“even as the Aug. 6 brief was being prepared, Mohamed al-Kahtani, a Saudi believed to have been assigned a role in the 9/11 attacks, was stopped at an airport in Orlando, Fla., by a suspicious customs agent and sent back overseas on Aug. 4. Two weeks later, another co-conspirator, Zacarias Moussaoui, was arrested on immigration charges in Minnesota after arousing suspicions at a flight school. But the dots were not connected, and Washington did not react

Would a Democrat Administration have reacted differently? We cannot contemplate. If the present Administration’s actions in countering the economic crisis including the application of Stimulus are examples it seems possible that they too would misread the data presented to them.

In this election we should not decide on past roles but rather we feel that the present Candidates offer and can deliver.

#Kurt Eichenwald, a contributing editor at Vanity Fair and a former reporter for The New York Times, is the author of “500 Days: Secrets and Lies in the Terror Wars.”

3 comments:

  1. Doc - How would you like it we one of us wrote an article that referred to that "jewish or hebrew or kike" mentality. Not fair to denigrate white anglo saxon protestants (or catholics) when no one else can do it to other minority creeds or ethnicities without getting executed for racism.

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  2. 11:49 AM, I am not being critical of any religious group or its followers. What I am referring to is a small self centered egotistical pocket of individuals who in this country happen to be Protestants and felt themselves to be so superior to those of other religious backgrounds or ethnic origins including Catholics and Irish or Italian descent that they should make all decisions since "those people" were incapable to do so.

    Fortunately this group is disappearing from society, yet there remains a few powerful enclaves that still feel superior to others. They were and still in some cases are the proponents of discrimination. In Plainfield up through the early post WWII decades we had such discrimination in such places as the Meadowbrook Apartments (No Jews-No Blacks and earlier no Catholics), The 'Hill/Sleepy Hollow section of the 2nd Ward and of course the PCC. Economics and the passage of time have brought about a complete change in all places.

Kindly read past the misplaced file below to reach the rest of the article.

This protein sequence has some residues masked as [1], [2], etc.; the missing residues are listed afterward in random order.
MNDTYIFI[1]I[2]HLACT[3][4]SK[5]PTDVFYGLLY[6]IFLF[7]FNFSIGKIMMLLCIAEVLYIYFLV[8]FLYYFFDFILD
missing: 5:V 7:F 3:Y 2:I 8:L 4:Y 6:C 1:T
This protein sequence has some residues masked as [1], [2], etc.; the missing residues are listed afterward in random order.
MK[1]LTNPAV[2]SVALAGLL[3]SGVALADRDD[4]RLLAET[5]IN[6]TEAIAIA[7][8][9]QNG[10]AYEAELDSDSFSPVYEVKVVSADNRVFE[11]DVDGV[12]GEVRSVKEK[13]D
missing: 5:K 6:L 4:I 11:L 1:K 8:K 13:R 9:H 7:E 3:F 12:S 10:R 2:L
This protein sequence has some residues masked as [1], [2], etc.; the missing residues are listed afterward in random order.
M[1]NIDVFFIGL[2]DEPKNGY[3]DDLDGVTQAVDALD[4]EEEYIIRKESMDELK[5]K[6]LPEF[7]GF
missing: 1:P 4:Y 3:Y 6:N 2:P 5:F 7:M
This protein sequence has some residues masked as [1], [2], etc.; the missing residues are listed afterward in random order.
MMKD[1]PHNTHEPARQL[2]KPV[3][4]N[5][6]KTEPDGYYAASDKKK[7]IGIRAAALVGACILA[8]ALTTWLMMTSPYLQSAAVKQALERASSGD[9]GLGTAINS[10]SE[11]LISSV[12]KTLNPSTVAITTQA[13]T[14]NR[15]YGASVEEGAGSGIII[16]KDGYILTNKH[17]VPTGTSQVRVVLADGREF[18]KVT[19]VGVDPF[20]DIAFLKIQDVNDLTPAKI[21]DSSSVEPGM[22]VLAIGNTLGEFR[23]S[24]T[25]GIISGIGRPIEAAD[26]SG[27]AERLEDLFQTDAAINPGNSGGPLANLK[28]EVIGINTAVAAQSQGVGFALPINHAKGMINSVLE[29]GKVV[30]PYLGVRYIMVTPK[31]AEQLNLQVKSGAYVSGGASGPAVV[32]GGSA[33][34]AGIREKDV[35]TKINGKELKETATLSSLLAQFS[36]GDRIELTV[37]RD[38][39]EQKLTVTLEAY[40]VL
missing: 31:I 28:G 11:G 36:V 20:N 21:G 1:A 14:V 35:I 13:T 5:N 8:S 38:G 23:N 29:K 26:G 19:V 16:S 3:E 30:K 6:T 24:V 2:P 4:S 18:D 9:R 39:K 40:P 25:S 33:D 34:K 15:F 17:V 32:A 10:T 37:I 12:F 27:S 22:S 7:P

You are right that I was refering to a "mentality" which unfortunately still does exist among some people in authoritative positions.

    As far as a "Jewish or Hebrew mentality" I have no knowledge of any such thing unless you mean a diversified religious group, or support for Israel. As to the term "Kike" I would find it as offensive as if "one of you" used the N word, or spic, dago polack, bohunk, coon, or other similar names. There are too many of them that are unfortunately still commonly used with feeling.

    I am sorry if you found my post offensive and in the future will not use the term.

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  3. I read the NY Times piece and passed it along to Joe, with the comment, "We knew it all along," and he agreed. And yes--we did. But people were so fired up over 9/11 that they ignored the evidence that was present at the time--and then of course the totally unjustified war on Iraq distracted so many of the American people that the truth simply disappeared. It was always ridiculous to assume a conspiracy between Afgani fundamentalists and a secular Iraq. Remember that landing on the battleship with the sign, "Mission Accomplished"? Lies and deception from the Bush-Cheney White House!